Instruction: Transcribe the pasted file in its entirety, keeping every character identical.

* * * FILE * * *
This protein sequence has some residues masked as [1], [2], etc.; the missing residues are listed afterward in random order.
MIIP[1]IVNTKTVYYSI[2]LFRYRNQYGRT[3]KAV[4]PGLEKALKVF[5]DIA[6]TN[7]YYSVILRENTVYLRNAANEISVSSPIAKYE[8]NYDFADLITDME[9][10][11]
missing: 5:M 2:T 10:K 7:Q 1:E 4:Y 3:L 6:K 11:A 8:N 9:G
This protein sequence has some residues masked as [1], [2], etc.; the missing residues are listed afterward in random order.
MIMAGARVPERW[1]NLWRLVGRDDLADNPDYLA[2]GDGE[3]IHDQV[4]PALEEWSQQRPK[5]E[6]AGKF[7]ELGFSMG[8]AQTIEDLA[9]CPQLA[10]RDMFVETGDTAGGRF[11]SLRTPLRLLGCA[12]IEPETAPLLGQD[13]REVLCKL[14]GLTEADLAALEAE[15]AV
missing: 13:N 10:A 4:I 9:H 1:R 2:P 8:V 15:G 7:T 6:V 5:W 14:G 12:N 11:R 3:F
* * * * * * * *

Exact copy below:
This protein sequence has some residues masked as [1], [2], etc.; the missing residues are listed afterward in random order.
MIIP[1]IVNTKTVYYSI[2]LFRYRNQYGRT[3]KAV[4]PGLEKALKVF[5]DIA[6]TN[7]YYSVILRENTVYLRNAANEISVSSPIAKYE[8]NYDFADLITDME[9][10][11]
missing: 5:M 2:T 10:K 7:Q 1:E 4:Y 3:L 6:K 11:A 8:N 9:G
This protein sequence has some residues masked as [1], [2], etc.; the missing residues are listed afterward in random order.
MIMAGARVPERW[1]NLWRLVGRDDLADNPDYLA[2]GDGE[3]IHDQV[4]PALEEWSQQRPK[5]E[6]AGKF[7]ELGFSMG[8]AQTIEDLA[9]CPQLA[10]RDMFVETGDTAGGRF[11]SLRTPLRLLGCA[12]IEPETAPLLGQD[13]REVLCKL[14]GLTEADLAALEAE[15]AV
missing: 13:N 10:A 4:I 9:H 1:R 2:P 8:V 15:G 7:T 6:V 5:W 14:G 12:N 11:R 3:F